Thumbing its nose at Facebook, Apple is taking direct aim at the social giant’s Web-tracking tools.
Among a slew of other news coming out of Apple’s Worldwide Developers Conference (WWDC), this week, the tech titan said its soon-to-launch macOS Mojave operating system will stop social media apps from tracking users’ open-Web browsing habits.
Specifically, what Apple’s calls an “Intelligent Tracking Prevention” feature will block data collection through social-media buttons and widgets.
While it won’t be limited to Facebook, Apple clearly had the social mammoth in mind when it conceived of the change.
“Enhanced Intelligent Tracking Prevention helps block social media ‘Like’ or ‘Share’ buttons and comment widgets from tracking users without permission,” according to Apple.
When Mojave rolls out in the fall, Safari users will have to explicitly allow Facebook to share their data after being presented with an inquiring pop-up.
The change deepens a growing divide between Apple and Facebook.
Indeed, since the Cambridge Analytica scandal erupted in March, Apple CEO Tim Cook has tried to paint Facebook as the personification of everything that’s wrong with Silicon Valley.
Were Apple to sink to Facebook’s level, “We could make a ton of money if we monetized our customers … if our customers were our product,” Cook scoffed in a recent interview with MSNBC and Recode.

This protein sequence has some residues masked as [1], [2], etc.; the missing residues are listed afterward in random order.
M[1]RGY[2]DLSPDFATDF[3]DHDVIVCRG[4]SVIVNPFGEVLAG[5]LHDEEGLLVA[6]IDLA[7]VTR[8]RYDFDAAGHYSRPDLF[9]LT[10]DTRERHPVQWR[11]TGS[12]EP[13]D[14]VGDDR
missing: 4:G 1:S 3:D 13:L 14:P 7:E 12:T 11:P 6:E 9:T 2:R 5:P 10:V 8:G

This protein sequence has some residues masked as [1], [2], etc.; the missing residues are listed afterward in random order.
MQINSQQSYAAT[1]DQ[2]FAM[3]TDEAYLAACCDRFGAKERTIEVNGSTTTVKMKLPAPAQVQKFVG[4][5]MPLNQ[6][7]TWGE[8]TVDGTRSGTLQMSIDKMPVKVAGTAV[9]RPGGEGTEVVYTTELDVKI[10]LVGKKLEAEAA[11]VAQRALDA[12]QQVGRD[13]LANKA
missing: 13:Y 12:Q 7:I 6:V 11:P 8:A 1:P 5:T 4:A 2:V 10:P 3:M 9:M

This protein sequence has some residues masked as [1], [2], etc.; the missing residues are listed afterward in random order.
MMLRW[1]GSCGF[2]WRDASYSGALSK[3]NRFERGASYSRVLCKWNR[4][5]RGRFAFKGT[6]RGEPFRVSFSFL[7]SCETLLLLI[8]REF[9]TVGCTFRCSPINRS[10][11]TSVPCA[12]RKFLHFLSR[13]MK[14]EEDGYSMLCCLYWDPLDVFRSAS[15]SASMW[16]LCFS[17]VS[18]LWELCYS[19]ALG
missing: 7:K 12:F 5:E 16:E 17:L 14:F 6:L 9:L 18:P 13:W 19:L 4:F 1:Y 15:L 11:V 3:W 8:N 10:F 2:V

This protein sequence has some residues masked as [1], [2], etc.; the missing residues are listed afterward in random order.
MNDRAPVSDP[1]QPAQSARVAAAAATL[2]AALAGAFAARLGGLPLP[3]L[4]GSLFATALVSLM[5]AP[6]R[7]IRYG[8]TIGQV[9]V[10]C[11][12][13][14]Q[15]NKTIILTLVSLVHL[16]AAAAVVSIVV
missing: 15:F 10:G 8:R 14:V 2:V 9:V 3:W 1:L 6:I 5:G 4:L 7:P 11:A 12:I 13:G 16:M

In response, Facebook CEO Mark Zuckerberg called Cook’s comments “extremely glib.”
“The reality here is that if you want to build a service that helps connect everyone in the world, then there are a lot of people who can’t afford to pay,” Zuckerberg recently told Vox’s Ezra Klein.
Of course, the forthcoming changes to Apple’s desktop operating system isn’t likely to impact Facebook’s bottom line.
That’s because fewer consumers use their desktop computers to access their Facebook accounts. By contrast, mobile ad revenue represented about 91% of total ad revenue for the first quarter of 2018, which was up from around 85% in the first quarter of 2017.
More troubling for Facebook is Apple’s new “App Limits” initiative, which will encourage users to set artificial time limits on particular apps. While App Limits isn’t limited to Facebook and its family of apps, Apple is clearly targeting the company with the effort.
In fact, when Apple unveiled App Limits at WWDC on Monday, it used Instagram to demonstrate its purpose.
“The ‘App Limits’ feature … could be even worse for Facebook than the browser data-sharing update,” said Michael Fauscette, Chief Research Officer at G2 Crowd. “Less time on Facebook will equate to less ad views which will mean less ad revenue.”